DENVER — State leaders say Colorado is on pace to vaccinate 70% of Colorado's 70 and older population by the end of February.
Eligibility has now opened to a bigger group. Yet some in the oldest, highest-risk group still can't get a first appointment.
David Small, 68, says he’s been trying to get an appointment for his 101-year old father for weeks. Small is his father’s caretaker, and says he’s tried to find open slots at doctors offices, hospitals, and grocery stores – with no luck.
“Nobody gets back to you,” Small said. “I’ve got my name in every place you could possibly think of. Nothing. Haven’t heard a word.”
Frustrated with Colorado and its leadership, Small settled on a different solution. His brother, who lives in Arizona, drove to Colorado to pick up their father and drive him back south to Phoenix.
“My brother called the day they arrived and said, ‘We need to get a COVID vaccine for my father, he’s 101.’ And they said "Fine, bring him in.' Simple as that,” Small said.
"This whole thing has been a nightmare for us."
Joan Harris is still searching for an appointment for her 89-year old mother, Marilyn.
“We got her signed up for all the websites,” Harris said, listing just a few of them. “UCHealth, Centura, Kaiser…”
They nearly succeeded, until an unexpected roadblock.
“She got an appointment, but she had a pneumonia shot just a few days before. When she got that shot they didn’t tell her you can’t have [two vaccines] that close together at that age. We were really sad when we lost that appointment, and have been trying ever since.”
The search for a vaccine has become a family mission, Harris said, with siblings, nieces and nephews all pitching in their time and effort.
Although she said her mother has a sharp mind and can still drive, navigating complicated websites and the potential of a long drive outside her immediate community are just not realistic options for someone that age. Harris said even her mother’s neighbors, who are often in their seventies and eligible at the same time, have better computer skills and fewer mobility issues.
Now, families have even more competition as the state opens up vaccine eligibility to a bigger group including people ages 65 and older, and educators.
“It’s really frustrating. They call it ‘randomized,’ that she’s 'randomized' with people from 70 and up, I guess 65 and up now,” Harris said. “I just wonder, and she wonders, why a software engineer can’t find a way to, like, make everyone who is 80 and up prioritized.”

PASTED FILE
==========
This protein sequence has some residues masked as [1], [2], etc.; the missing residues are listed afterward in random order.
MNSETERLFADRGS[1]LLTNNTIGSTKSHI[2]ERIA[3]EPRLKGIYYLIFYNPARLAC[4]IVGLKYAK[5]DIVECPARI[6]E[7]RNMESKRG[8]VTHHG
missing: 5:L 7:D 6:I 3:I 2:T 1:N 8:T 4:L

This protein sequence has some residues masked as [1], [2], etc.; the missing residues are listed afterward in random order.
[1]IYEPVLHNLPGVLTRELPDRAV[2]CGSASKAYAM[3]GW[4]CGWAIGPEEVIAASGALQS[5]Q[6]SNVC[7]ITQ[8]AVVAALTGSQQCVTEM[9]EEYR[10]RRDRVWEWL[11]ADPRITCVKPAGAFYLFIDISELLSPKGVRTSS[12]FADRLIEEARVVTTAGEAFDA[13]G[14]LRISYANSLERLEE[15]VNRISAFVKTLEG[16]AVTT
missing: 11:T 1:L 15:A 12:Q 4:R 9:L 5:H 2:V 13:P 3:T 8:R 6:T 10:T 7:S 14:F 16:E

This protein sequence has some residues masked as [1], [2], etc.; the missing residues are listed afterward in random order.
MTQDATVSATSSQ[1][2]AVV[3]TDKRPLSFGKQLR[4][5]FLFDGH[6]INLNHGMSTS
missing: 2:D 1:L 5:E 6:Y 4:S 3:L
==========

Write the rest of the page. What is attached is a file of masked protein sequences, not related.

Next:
When asked why the state opened up eligibility to more people this week, while many people 70+ are still waiting for vaccines, Governor Jared Polis offered this explanation on Tuesday:
“As you get towards the latter half of any group, you need to open up the next group so that you don’t create a bottleneck of demand. [Ages] 65-69, there are some starting to get mixed in this week in different parts of our state that have made more progress with 70+. There will be more 65-69 mixed in the week after that and the week after that,” he said.
“Without those [people], those doses would likely sit on shelves. It’s important that we rapid turnaround, rapid turnaround, every dose used within three days, that we have a sufficient demand. While there are some people 70 and up still waiting, they will get it in February, we wanted to make sure we didn’t create a bottleneck with kept vaccines on shelves, when there’s plenty of willing folks 65-69 ready to receive it.”
On Friday, Polis said 302,388 Coloradans aged 70+ had received at least one dose of vaccine. He said that number represents about three quarters of the state’s goal to vaccinate 70% of that population by the end of February. But Polis called 70% a “floor,” not an end goal.
“We don’t want to stop at 70%. I really hope that, especially for 70 and up, we get into 80-90% vaccinated range,” the governor said.
Harris, who is a teacher, recently learned she got a vaccine appointment for herself through her district. That means she will get the shot before her mother.
“I talked to my mom about it and I said, ‘I feel guilty.’ And she’s like, ‘You need to get it, you need to get it,’” Harris said.
“I wish somehow I could have her get it ahead of me. There’s not a way to do that, the district had it set it up for us.”
Instead of another two-day road trip, Small said his now-half vaccinated 101-year old father is planning a two-hour flight back to Colorado this weekend. He’s worried about that, too.
“You have a dilemma, stay in a hotel or flying for two hours. Where do you draw the line?” said Small, who has his own health conditions, too.
“My biggest fear is him getting it, giving to me. Or me getting it and giving it to him.”
Now, he’s searching for his own first vaccine appointment as well as a local place to get his father’s second dose.
“We’ll wait and see what happens. If nothing happens, we’ll go back to Arizona.”
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